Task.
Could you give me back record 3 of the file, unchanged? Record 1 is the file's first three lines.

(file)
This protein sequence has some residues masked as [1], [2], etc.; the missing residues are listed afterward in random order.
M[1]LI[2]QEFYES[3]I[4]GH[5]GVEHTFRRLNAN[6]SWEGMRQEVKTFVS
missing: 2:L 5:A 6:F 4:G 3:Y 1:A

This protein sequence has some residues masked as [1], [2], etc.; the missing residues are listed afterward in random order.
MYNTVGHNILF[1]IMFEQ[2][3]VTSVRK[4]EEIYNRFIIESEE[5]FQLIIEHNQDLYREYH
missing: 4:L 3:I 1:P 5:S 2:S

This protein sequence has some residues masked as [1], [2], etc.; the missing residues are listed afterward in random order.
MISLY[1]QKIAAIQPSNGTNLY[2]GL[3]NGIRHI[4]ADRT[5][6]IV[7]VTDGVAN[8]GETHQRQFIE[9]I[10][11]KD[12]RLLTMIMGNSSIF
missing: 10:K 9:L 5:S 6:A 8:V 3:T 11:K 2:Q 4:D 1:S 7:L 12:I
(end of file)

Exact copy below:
This protein sequence has some residues masked as [1], [2], etc.; the missing residues are listed afterward in random order.
MISLY[1]QKIAAIQPSNGTNLY[2]GL[3]NGIRHI[4]ADRT[5][6]IV[7]VTDGVAN[8]GETHQRQFIE[9]I[10][11]KD[12]RLLTMIMGNSSIF
missing: 10:K 9:L 5:S 6:A 8:V 3:T 11:K 2:Q 4:D 1:S 7:L 12:I